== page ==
Monday, March 11, 2019

Bison - the Heart of the American West

by Laura Drake

I wrote last month about a research trip I took to learn about bull riding and bull fighting (if you missed it, you can read it here.)

Since then, I've taken another research trip - for the next series I'm proposing to by editor - to a Bison Ranch!

I just Googled the closest Bison Ranch to me (how did we live before the internet?) and it turned out, it's outside Bryan, Texas, about 400 miles from me. ROAD TRIP!  I got in touch with Beverly Brown, the amazing woman behind the Lucky B Bison Ranch, and she was amazingly helpful. She invited me down to tour the ranch, and agreed to answer my questions.

We were lucky enough to get there just before they were going out to supplement feed the herd, and we rode in the bed of the pickup. Here's a short (1 min) film clip of the amazing experience:

 They came over the hill, and you could literally hear the thunder of their hooves. I thought westerns made that up with sound effects, but it's true!  I was thinking how darned cute they were - until I looked into their eyes. Instant respect - there is no doubt that these are wild animals.

Background I learned from Beverly:

  • We use the terms 'buffalo' and 'bison' interchangeably, but actually, bison reside in North and South America - buffalo are in Africa and Asia. We have the American or Plains Bison - Alaska has the Wood Bison, which are larger.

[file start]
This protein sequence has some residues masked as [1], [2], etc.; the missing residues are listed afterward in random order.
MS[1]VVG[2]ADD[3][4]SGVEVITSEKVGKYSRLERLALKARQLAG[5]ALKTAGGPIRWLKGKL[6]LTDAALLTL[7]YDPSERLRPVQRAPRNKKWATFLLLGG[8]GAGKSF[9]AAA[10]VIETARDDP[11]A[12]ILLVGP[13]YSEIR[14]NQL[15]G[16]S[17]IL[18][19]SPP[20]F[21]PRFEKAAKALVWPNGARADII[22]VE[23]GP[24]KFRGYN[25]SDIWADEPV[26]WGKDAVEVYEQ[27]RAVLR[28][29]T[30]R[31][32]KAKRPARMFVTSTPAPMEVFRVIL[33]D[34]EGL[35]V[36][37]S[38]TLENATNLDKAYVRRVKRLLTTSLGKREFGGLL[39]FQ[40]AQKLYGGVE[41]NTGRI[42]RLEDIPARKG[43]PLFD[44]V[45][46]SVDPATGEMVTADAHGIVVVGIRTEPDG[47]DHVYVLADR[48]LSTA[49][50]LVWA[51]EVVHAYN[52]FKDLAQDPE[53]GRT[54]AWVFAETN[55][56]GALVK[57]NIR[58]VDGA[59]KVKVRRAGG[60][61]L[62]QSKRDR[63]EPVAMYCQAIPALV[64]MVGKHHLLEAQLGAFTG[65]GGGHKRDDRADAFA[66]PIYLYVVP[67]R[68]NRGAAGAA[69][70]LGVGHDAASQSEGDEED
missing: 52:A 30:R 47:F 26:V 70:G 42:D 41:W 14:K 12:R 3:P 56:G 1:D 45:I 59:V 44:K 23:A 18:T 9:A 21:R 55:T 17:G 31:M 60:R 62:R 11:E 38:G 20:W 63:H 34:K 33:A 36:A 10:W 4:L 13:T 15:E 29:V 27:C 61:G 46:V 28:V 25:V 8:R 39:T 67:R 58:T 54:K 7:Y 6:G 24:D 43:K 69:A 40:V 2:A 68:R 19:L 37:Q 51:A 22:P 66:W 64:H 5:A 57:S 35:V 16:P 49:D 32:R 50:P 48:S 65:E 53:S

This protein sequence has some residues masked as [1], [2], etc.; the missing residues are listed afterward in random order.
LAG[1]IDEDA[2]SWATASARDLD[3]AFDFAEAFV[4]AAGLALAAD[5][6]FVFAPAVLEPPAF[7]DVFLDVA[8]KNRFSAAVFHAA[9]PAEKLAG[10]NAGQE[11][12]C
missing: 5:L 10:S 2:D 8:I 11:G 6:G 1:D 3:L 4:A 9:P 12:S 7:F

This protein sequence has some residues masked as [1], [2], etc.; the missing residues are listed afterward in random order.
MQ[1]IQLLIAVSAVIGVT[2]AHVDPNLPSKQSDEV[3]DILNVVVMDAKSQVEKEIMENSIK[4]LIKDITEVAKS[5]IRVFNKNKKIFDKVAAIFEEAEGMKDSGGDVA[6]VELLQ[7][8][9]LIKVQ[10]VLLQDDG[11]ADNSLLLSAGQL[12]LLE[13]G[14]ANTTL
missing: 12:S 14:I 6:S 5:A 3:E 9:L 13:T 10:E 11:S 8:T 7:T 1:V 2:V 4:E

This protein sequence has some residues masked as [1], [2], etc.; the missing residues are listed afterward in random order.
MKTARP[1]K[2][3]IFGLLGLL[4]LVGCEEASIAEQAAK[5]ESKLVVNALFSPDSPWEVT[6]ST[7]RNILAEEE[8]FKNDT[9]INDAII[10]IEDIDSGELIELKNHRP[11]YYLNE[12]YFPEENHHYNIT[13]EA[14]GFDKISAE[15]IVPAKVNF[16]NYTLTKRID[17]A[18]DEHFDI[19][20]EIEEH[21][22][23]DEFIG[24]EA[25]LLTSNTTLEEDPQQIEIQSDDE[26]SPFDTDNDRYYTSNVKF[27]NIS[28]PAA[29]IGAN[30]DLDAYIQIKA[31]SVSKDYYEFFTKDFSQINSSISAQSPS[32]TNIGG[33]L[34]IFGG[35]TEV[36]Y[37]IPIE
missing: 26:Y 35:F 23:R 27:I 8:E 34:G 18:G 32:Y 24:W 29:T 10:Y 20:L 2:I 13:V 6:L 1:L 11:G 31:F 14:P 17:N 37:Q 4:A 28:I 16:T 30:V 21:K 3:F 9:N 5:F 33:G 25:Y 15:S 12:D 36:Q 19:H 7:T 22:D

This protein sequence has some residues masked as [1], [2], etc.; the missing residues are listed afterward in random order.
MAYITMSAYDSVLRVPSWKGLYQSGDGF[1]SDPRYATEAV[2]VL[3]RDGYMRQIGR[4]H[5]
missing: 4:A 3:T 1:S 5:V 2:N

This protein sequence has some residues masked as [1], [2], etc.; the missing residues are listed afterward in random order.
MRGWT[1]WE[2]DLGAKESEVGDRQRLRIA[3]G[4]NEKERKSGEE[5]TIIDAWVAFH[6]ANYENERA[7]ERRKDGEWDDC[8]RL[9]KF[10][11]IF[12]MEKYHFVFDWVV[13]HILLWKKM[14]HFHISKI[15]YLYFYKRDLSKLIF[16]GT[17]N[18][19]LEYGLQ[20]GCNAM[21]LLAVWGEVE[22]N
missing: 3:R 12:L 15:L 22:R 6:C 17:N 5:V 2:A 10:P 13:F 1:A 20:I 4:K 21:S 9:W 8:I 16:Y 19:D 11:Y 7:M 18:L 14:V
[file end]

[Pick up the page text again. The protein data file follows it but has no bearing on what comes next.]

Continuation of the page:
• Bison are the largest land mammal in the Americas, and has received the designation as the National Mammal of the U.S.
  • There were once millions here. They were hunted almost to extinction to starve out the Native tribes, and for sport. At the end of the 1800's, it's estimated there were only 1,000 left.
  • Many of the bison today have bovine DNA thanks to breeding to increase the genetic pool - the herd in Yellowstone is pure.
  • Ted Turner has the largest herd, scattered over several of his ranches - he's a huge proponent of conserving the species. Today there are 1/2 million bison in the U.S. and Canada
  • Their low heads and large necks are  powerful so they can sweep snow away to get to grasses in the winter
  • They can run 30 mph, turn on a dime, and jump 6 feet from a standstill
Beverly has a friendly bison, Reaganne. When its mother died, the vet took the calf by C-section. Beverly bottle-fed it four times a day for months. Reaganne imprinted on her, and to this day, Beverly can walk into the pen and scratch her. She suggested I stay a bit farther away for this photo.

Why does Beverly do this? Aside from falling in love with bison because she's a huge fan of underdogs, the ranch keeps bison for:
  • Breeding 
  • Selling meat to grocery stores and restaurants
  • Ecotourism - she has a sweet cabin you can rent, right on her ranch!
  • Education - she has children and adult groups out for lectures
  • Fundraising - she has funded a legacy scholarship for Native youth
And look how much healthier Bison meat is! I know my local HEB carries it. I'm going to get some and check out recipes!

For more info on the bison industry, check out  

Tell Beverly I sent you!

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